Nothing is ever certain in Arlington, Texas, as leads quickly evaporate on hot summer nights at Globe Life Park. The Oakland A’s rarely play straightforward contests when visiting the Texas Rangers, and with few quality arms in their last-place divisional foe’s bullpen, there was perhaps an increased chance for mayhem Tuesday night if they fell behind.
Still, it was remarkable when, after trailing 10-2 in the sixth, right fielder Stephen Piscotty punctuated a frenzied Oakland surge with a game-tying home run to open up the ninth and designated hitter Khris Davis blasted a go-ahead three-run bomb in the 10th. Even by the lofty standards of Arlington, Tuesday’s 13-10 A’s victory was just nuts.
According to the Elias Sports Bureau, the Rangers were 471-0 when leading by at least eight runs in the seventh inning or later in franchise history, and 429-0 since moving to Texas.
The A’s (59-43) have now won 25 of their past 32 games. With the San Francisco Giants’ win over the Seattle Mariners, the A’s are now 1 1/2 games out of the second American League Wild Card spot. There’s no team hotter in baseball.
To set up Piscotty and Davis’ meaningful long balls, Oakland chipped away with three runs in the seventh inning via a two-run double from shortstop Marcus Semien and an RBI knock from left fielder Nick Martini. The A’s then drew three straight walks against Rangers reliever Jake Diekman in the eighth, loading the bases with one out. Semien hit what appeared to be an easy double play ball right at Elvis Andrus, but Andrus muffed it, allowing a run to score and the inning to continue. Second baseman Jed Lowrie’s ensuing two-run single up the middle cut Oakland’s deficit to one.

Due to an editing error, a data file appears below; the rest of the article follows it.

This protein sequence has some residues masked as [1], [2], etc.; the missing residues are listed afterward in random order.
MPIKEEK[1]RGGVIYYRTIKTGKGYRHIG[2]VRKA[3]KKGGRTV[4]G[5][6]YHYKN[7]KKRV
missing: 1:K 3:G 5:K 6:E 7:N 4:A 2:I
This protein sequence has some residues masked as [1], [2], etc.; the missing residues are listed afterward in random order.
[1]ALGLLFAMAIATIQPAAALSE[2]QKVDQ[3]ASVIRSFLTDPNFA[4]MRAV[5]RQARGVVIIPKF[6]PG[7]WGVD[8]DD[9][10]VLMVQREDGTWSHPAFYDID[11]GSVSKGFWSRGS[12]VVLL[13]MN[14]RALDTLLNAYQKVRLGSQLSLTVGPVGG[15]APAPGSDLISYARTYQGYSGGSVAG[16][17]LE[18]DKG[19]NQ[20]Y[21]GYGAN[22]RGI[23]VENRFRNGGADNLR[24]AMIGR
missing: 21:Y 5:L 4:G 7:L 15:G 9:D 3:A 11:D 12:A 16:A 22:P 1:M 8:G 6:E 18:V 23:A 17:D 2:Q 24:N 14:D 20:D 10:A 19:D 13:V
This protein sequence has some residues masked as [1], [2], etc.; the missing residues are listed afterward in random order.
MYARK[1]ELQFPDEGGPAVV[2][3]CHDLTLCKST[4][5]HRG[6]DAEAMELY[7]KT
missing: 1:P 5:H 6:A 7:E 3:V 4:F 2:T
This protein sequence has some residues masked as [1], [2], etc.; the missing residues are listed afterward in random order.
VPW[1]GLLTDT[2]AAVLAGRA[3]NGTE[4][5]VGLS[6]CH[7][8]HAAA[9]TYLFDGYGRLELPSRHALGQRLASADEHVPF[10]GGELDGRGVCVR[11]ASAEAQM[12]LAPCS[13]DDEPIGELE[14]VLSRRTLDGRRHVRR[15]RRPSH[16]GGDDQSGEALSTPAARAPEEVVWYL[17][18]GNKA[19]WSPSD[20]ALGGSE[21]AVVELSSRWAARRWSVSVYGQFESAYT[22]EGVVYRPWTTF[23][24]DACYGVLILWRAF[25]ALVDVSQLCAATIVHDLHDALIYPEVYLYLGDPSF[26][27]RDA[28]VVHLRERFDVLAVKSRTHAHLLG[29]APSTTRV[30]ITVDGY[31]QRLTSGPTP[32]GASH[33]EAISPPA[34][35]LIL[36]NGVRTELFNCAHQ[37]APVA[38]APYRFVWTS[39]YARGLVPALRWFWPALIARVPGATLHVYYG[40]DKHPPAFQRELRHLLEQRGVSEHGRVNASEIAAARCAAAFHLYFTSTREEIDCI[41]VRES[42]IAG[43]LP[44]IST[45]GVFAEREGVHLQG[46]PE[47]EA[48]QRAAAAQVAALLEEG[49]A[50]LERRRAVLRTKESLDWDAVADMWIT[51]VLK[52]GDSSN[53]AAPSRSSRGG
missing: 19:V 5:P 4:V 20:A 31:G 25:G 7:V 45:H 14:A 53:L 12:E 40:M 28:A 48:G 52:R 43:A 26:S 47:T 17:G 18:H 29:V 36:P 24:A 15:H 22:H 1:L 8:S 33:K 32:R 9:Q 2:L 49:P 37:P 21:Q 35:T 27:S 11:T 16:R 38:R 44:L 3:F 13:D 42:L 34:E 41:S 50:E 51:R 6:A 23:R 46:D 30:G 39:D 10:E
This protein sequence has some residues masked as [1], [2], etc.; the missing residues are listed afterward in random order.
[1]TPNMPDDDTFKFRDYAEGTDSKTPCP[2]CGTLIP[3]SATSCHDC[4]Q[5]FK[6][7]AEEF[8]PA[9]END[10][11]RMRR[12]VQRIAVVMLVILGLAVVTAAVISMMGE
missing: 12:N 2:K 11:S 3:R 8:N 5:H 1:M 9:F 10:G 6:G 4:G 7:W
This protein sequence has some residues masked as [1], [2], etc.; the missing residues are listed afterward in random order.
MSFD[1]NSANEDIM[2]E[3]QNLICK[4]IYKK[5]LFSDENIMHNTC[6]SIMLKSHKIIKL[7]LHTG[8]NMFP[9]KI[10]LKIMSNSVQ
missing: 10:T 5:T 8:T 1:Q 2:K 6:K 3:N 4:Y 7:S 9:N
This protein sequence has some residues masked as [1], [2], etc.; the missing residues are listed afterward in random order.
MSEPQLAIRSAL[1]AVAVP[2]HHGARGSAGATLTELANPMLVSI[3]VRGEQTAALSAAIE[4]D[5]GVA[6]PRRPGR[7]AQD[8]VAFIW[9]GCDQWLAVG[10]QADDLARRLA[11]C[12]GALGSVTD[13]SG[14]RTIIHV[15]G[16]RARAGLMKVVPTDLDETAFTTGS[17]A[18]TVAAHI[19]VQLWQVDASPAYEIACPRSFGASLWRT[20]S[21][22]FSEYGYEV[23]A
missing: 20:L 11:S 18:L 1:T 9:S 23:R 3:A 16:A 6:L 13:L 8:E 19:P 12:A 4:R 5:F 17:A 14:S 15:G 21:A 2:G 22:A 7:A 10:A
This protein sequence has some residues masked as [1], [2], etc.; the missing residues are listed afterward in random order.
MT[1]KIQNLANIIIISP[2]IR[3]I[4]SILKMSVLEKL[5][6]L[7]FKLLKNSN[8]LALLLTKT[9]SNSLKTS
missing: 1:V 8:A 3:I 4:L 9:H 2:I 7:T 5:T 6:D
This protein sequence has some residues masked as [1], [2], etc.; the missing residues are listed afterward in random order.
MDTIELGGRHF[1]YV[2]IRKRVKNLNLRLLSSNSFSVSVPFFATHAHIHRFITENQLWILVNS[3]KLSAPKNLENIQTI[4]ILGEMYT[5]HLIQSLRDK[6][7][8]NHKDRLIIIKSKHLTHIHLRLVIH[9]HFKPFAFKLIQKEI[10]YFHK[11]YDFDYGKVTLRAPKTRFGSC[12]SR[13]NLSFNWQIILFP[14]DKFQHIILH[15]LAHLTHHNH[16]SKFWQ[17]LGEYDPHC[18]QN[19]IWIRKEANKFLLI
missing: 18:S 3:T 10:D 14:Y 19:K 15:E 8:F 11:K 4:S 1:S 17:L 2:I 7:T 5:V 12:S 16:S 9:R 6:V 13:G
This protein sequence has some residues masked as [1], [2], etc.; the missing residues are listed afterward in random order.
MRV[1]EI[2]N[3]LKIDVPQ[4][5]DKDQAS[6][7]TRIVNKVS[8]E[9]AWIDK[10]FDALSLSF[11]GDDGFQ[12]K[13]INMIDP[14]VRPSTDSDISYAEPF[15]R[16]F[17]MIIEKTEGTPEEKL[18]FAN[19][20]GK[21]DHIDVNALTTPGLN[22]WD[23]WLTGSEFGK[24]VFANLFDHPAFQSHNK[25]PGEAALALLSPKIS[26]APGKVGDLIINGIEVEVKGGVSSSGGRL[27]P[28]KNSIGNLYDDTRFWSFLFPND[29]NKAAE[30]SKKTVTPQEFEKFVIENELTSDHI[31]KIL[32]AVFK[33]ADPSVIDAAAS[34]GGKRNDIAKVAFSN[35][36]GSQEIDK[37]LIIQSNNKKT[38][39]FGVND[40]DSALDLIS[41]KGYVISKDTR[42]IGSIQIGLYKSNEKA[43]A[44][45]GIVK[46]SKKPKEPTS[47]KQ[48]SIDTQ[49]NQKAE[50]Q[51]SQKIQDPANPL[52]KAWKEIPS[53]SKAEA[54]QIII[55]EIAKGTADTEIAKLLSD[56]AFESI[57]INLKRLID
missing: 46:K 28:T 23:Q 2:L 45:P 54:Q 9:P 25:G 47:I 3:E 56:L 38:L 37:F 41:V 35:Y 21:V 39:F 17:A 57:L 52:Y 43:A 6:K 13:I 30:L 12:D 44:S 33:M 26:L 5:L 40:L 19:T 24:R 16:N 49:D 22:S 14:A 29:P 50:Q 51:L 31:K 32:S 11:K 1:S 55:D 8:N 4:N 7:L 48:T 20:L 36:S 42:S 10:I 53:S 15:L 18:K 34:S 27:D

The ending made up for an inauspicious start.
An errant throw from Piscotty helped Texas jump ahead, 2-0, in the first inning. After Oakland battled back to tie the game with home runs from center fielder Mark Canha and Lowrie (his career-high 17th), starter Frankie Montas surrendered two runs in the bottom of the inning to give Texas the lead. Montas finished with four runs allowed (three earned) in five innings despite averaging 96.6 mph on his four-seam fastball and 96.1 mph on his two-seam fastball, velocities that, according to Statcast, were up significantly from his previous starts.
Texas did its best to put the game away with a six-run sixth inning that included a solo home run to deep right field by right fielder Joey Gallo and a grand slam by Andrus.
Oakland’s biggest comeback this season, however, extended its winning streak to four. The A’s came in with one of the best road offenses in baseball and a knack for late-inning heroics. But this, it seemed, was a performance above the rest.